Today We Celebrate the Finnish Identity
Johan Vilhelm Snellman is regarded by many Finns as one of the fathers of their nation. He contributed greatly to the establishment of the Finnish language, an independent currency and gaining national identity for Finland. May 12 is dedicated to him and has become known as the Day of the Finnish Identity.
Snellman was born in Sweden on May 12, 1806, and moved to Kokkola, Finland with his family in 1813. During this period, Finland was an autonomous Grand Duchy of Russia and in the mid-1800’s, the language spoken by politicians and nobles was Swedish despite 80 percent of Finns speaking Finnish. There were also very few non-religious publications written in Finnish. Snellman wanted to change this.
While working as a university lecturer in Helsinki, Snellman was an outspoken opponent of Russia’s rule over Finland. In his opinion, Finland needed to increase the use of their native language to create a national identity and avoid being integrated into Russia. This idealism was not popular with the Russian influenced university hierarchy resulting in his forced departure from both the university and Finland, moving into exile in Germany and Sweden. The death of Emperor Nicholas of Russia in 1855 allowed Snellman to continue his work at the university as a professor and seven years later he joined the Senate of Finland, becoming the minister of finance.
[alert type=white ]In his opinion, Finland needed to increase the use of their native language to create a national identity and avoid being integrated into Russia.[/alert]
During his time in office (1963-1968) he materialized his ideas and made a massive impact on Finnish society. He passed a language decree which gave the Finnish language equal standing to Swedish within the Finnish government. The Finnish currency, markka, was introduced in 1865 which was largely a result of Snellman’s efforts.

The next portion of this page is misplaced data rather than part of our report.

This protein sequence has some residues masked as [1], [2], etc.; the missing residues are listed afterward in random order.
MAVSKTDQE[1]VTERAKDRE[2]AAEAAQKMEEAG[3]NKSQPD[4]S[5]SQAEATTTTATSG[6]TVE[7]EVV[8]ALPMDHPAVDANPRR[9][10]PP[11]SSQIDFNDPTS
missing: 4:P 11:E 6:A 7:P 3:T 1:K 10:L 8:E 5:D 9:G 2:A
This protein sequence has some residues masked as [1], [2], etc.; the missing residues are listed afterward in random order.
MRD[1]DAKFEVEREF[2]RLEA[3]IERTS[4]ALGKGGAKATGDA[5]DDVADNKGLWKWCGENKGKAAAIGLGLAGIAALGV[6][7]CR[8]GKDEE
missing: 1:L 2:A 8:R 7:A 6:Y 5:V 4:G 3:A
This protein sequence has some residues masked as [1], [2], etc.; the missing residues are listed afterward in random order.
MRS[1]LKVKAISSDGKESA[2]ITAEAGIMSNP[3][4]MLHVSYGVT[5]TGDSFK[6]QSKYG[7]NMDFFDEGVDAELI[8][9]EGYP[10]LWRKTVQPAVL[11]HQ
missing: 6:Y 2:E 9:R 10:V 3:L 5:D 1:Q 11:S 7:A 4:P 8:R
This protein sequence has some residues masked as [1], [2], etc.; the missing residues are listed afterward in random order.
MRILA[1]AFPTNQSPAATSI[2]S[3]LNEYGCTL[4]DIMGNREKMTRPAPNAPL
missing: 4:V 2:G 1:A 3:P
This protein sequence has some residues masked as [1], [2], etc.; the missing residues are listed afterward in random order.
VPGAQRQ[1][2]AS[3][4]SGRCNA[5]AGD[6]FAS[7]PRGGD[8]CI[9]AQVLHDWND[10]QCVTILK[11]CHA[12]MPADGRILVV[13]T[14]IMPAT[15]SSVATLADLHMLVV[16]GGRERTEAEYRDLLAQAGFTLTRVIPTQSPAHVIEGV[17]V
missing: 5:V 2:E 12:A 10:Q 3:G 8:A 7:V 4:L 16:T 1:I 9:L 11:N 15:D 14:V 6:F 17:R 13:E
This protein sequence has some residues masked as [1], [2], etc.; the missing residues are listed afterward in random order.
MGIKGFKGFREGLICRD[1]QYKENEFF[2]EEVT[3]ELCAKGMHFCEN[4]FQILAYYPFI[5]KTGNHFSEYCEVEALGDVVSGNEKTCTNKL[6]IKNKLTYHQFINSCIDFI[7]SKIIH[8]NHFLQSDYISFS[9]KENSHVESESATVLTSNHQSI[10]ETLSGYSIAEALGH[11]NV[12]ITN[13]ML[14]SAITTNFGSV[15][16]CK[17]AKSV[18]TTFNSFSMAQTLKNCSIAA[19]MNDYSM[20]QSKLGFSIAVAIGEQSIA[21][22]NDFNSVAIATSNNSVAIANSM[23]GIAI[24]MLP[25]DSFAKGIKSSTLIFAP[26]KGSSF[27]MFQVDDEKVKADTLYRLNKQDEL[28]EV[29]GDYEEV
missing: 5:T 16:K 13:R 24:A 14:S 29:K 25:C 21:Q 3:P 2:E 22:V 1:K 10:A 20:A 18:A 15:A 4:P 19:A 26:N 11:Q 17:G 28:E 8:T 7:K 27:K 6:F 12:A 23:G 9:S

Even though Snellman had unparalleled popularity amongst the people of Finland, his idealism created animosity amongst some of his fellow politicians. He was forced to resign in 1868 but continued to participate in the political debate until he died in 1881.
Since his death, his statue has been placed in front of the Bank of Finland in Helsinki and he has appeared on Finnish banknotes.
[divider]What is a flag day?[/divider]
Being a newcomer to Finland, a strange tradition stood out and bugged me to no end. Each time it happened (maybe twice a month) I referred to it as another “random Finnish flag raising day.” There seemed to be no pattern and I couldn’t find out any information as to the event triggering the spectacle.
After questioning locals and a little research, I have found out that the official term, Flag Days. Finland honors its ancestors who have contributed to their culture by giving them a flag day. It could be their birthday or another significant day depending on their achievements. On these days, of which there are 18 throughout the year, every flag pole must bear the Finnish flag. It is truly a breathtaking site to behold. Thousands of flags fly high as each building has at least one pole and many streets are lined with flags.